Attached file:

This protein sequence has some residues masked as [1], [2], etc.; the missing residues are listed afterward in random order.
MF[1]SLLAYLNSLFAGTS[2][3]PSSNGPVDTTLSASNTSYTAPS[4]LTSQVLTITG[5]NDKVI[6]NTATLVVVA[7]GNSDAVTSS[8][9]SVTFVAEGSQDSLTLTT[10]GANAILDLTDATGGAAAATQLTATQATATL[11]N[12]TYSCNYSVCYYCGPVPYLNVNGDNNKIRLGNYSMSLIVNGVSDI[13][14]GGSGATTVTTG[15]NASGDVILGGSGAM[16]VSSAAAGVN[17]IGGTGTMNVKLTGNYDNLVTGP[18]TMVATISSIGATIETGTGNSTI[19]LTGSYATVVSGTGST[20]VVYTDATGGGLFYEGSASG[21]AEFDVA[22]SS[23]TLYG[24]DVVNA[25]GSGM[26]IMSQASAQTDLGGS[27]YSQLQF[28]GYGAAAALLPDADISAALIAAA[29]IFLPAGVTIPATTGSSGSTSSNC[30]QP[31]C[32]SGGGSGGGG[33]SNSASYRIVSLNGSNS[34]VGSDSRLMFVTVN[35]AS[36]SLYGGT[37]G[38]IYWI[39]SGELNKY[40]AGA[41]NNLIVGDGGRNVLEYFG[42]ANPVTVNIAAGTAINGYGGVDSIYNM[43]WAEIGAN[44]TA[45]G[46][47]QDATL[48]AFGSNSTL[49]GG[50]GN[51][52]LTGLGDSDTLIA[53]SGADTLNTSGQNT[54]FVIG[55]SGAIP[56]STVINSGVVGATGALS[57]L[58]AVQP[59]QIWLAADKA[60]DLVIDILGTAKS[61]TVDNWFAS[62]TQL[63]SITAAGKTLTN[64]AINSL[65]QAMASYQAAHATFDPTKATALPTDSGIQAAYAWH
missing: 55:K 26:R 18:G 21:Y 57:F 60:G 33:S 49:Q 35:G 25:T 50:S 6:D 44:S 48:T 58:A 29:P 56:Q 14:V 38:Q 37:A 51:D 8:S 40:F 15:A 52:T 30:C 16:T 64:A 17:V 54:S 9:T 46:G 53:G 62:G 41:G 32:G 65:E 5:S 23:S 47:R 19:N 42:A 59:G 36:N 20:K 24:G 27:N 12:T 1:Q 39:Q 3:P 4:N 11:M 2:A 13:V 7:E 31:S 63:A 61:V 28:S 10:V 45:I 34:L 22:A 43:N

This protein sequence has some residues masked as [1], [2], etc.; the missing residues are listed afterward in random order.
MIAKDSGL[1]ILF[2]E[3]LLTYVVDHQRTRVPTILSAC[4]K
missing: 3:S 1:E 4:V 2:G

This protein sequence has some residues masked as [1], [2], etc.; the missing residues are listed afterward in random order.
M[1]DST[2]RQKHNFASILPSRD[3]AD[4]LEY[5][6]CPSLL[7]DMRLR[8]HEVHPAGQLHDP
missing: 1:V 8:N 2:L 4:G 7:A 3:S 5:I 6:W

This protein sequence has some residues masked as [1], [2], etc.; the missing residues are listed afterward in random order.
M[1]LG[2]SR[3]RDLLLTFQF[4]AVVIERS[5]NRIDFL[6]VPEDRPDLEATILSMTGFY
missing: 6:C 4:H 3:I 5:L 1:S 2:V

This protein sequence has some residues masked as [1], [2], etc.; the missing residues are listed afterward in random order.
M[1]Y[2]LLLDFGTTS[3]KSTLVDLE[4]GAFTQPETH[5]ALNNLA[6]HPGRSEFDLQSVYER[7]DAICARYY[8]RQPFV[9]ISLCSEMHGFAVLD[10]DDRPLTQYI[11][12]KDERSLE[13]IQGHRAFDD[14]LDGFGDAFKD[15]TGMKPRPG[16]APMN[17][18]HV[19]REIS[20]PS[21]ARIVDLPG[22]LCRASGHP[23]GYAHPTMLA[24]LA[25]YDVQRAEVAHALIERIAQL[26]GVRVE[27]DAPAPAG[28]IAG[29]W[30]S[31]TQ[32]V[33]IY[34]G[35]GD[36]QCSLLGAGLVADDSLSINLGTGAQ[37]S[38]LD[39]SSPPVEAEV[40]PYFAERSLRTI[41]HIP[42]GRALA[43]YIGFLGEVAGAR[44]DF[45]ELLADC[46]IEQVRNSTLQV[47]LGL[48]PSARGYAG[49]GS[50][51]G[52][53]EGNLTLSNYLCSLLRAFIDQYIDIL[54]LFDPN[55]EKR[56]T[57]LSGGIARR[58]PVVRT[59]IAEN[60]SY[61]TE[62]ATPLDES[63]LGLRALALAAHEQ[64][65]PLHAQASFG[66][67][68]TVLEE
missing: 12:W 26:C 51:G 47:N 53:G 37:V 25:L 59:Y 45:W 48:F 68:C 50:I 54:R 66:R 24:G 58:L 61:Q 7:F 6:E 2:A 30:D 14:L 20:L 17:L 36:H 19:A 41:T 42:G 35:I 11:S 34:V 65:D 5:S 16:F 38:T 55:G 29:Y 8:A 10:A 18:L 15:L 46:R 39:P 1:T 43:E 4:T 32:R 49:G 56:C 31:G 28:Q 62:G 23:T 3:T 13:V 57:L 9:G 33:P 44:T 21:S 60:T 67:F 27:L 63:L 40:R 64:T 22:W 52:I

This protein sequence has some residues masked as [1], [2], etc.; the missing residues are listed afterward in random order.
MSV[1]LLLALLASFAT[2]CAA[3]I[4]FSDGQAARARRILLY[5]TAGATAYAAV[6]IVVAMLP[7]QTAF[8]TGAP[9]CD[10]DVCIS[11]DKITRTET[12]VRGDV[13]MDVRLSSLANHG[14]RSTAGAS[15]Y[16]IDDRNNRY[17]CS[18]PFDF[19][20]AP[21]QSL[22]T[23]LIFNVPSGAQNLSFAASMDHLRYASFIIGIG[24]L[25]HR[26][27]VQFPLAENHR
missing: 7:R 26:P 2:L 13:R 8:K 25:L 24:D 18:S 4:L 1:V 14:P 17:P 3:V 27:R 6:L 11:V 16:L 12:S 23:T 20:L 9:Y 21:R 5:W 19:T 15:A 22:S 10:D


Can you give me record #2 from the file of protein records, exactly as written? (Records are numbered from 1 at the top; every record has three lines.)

This protein sequence has some residues masked as [1], [2], etc.; the missing residues are listed afterward in random order.
MIAKDSGL[1]ILF[2]E[3]LLTYVVDHQRTRVPTILSAC[4]K
missing: 3:S 1:E 4:V 2:G